Young people continue to be far less likely to approve of the institution than their elders
YouGov political tracker data on the monarchy reveals a minor boost for the institution across several measures, likely a result of the outpouring of affection for the late Queen Elizabeth II and accompanying celebration of the institution.
Do Britons want to keep the monarchy?
Two thirds of Britons (67%) say they think the UK should continue to have a monarchy, up five points since the Platinum Jubilee in May. Only 20% say we should have an elected head of state instead.
The events surrounding the Queen’s death do seem to have strengthened many Britons’ stances on the issue. Currently, 83% of those who think Britain should continue to have a monarchy say they feel strongly about this, as do 71% of those who want Britain to become a republic. In May, those figures had been 77% and 61% respectively.
There continues to be an enormous generational difference in attitudes to the monarchy. While fully 86% of Britons aged 65 and over say we should continue to have a monarchy, this falls to just 47% among 18-24 year olds. Even this latter figure is probably temporarily inflated by current events: just 33% had voiced their desire to keep the crown in May, at the time of the Platinum Jubilee, and the average figure from 2020 onwards prior to the Queen’s death had been 35%.
It is also worth noting that there was no commensurate decrease in the number of young people wanting a republic in response to the passing of the Queen.
Is the monarchy a benefit to Britain?
There has been a six point increase in the number of people who believe the institution of the monarchy is good for Britain, to 62%. Just 12% actively think the crown is bad for the nation, while 20% think it is neither good nor bad.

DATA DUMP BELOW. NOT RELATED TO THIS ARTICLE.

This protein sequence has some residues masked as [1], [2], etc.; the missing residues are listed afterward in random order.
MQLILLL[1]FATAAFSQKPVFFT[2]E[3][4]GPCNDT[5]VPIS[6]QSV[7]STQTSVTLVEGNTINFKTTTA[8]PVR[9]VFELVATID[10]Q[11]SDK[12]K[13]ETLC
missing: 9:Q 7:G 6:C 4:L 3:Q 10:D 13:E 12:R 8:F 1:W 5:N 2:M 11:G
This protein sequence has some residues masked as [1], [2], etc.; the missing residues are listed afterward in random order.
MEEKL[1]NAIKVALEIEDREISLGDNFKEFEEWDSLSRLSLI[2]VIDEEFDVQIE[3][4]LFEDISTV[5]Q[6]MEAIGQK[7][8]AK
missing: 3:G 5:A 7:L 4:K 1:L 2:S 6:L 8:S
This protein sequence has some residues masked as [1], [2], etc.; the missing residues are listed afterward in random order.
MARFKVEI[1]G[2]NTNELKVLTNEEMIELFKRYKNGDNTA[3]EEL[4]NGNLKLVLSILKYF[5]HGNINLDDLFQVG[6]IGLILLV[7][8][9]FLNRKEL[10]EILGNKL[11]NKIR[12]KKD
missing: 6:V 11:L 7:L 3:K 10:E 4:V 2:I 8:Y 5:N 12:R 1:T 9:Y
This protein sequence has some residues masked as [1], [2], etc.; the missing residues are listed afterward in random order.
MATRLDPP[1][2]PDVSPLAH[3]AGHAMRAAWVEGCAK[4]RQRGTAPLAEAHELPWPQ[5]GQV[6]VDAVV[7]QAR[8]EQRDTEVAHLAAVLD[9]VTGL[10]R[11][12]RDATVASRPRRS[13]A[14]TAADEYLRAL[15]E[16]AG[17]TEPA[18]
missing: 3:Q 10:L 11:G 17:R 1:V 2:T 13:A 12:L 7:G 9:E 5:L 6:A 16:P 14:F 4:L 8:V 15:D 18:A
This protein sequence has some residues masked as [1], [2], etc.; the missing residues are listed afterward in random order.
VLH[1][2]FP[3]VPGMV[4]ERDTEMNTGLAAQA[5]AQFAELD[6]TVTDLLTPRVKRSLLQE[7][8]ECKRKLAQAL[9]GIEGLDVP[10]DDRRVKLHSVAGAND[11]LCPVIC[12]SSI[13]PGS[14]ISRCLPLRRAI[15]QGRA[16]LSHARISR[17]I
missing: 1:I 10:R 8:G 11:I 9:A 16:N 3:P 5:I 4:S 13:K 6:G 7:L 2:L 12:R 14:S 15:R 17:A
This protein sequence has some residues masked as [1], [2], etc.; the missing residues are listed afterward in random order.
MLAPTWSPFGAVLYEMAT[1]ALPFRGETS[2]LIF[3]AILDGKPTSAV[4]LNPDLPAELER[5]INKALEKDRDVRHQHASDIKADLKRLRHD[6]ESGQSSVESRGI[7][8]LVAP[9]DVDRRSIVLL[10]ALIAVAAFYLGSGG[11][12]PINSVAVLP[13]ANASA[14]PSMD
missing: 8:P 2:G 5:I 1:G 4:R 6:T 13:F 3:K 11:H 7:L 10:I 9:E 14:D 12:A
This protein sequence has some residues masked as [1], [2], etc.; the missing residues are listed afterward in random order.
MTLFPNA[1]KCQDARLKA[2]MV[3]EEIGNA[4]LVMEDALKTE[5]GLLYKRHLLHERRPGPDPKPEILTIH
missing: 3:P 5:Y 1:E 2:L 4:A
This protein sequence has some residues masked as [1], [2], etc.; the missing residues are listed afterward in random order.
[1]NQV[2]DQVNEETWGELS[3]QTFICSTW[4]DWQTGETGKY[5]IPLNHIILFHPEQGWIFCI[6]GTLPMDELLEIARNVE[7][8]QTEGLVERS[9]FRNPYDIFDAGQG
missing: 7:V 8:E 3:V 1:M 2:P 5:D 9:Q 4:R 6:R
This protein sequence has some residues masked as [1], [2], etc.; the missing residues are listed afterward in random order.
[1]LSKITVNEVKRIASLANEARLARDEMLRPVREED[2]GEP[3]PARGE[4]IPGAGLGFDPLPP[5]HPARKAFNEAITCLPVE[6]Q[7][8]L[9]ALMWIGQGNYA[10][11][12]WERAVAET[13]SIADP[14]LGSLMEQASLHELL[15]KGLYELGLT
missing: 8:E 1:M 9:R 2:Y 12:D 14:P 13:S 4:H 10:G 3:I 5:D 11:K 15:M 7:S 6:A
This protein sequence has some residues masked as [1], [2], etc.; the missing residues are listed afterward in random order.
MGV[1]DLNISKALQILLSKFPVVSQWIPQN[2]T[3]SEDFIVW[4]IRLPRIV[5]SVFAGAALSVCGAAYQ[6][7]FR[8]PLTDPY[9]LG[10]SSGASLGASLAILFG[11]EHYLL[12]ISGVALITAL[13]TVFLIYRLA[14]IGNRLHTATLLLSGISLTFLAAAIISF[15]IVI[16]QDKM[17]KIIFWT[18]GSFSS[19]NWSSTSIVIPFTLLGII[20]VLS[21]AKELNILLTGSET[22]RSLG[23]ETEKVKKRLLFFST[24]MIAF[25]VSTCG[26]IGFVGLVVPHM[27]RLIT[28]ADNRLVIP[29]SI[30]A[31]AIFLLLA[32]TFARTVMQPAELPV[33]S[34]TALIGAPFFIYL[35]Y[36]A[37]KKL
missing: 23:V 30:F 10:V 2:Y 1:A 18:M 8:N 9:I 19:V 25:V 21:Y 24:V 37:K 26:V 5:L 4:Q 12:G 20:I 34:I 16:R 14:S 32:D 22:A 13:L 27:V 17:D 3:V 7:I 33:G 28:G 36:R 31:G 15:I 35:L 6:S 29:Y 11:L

Again, old and young Britons have very different views. Older Britons overwhelmingly say the crown is good for the country (82%), but just 32% of young people say the same.
The Royal Family are now also more likely to be seen as good value for money (62%, up from 55%), and more now describe themselves as proud of the institution (55%, up from 47%).
Will the monarchy last, and do Britons want a referendum on its future?
More people are now sure that the monarchy is here to stay. At the time of the jubilee, Britons were split 39% to 41% on whether or not there would still be a monarch in 100 years’ time. Those figures have since shifted to 52% thinking there will be and 30% thinking there won’t be.
There is certainly little appetite for putting the question of the crown’s existence to the public. Just 22% of Britons want to hold a referendum on the monarchy, with almost three times as many (64%) opposed.
Only republicans – unsurprisingly – tend to want a referendum (76%). But across all social groups, desire for a vote is limited.
How popular are the royals?
As with the institution, support for the individual royals is up across the board – with the exception of Prince Andrew.
The new King has seen the greatest improvement in his reputation, with the number holding a positive view of ‘King Charles’ (70%) up 16pts from ‘Prince Charles’ (54%) in May.
Prince Harry has seen a similar improvement in the public eye, with the 47% who now have a positive view of the Duke of Sussex up 15pts since May. However, with 46% still holding a negative view, this merely upgrades his status from ‘unpopular’ to ‘divisive’.
Harry’s wife, Meghan, Duchess of Sussex, remains unpopular, with 59% holding an unfavourable view of her compared to 30% with a favourable one (although this latter figure is up seven points).
Unsurprisingly, Prince Andrew continues to be the most unpopular royal. Fully 87% of Britons hold the Duke of York in low esteem (from 85% in May), while just 7% have a high opinion of him (from 5%).
With the Queen now departed, Prince William takes over the mantle of the most popular royal, with 84% having a positive view of him and just 9% a negative one. Wife Catherine is almost as well-liked, with 80% feeling warmly towards her and 8% coldly.
As with everything else royal-related, young Britons tend to have a more negative view than their elders. When it comes to the new King, 18-24 year olds are divided, with 41% having a positive view and 43% a negative one. Among those aged 65 and above, those figures stand at 87% and 12%, respectively.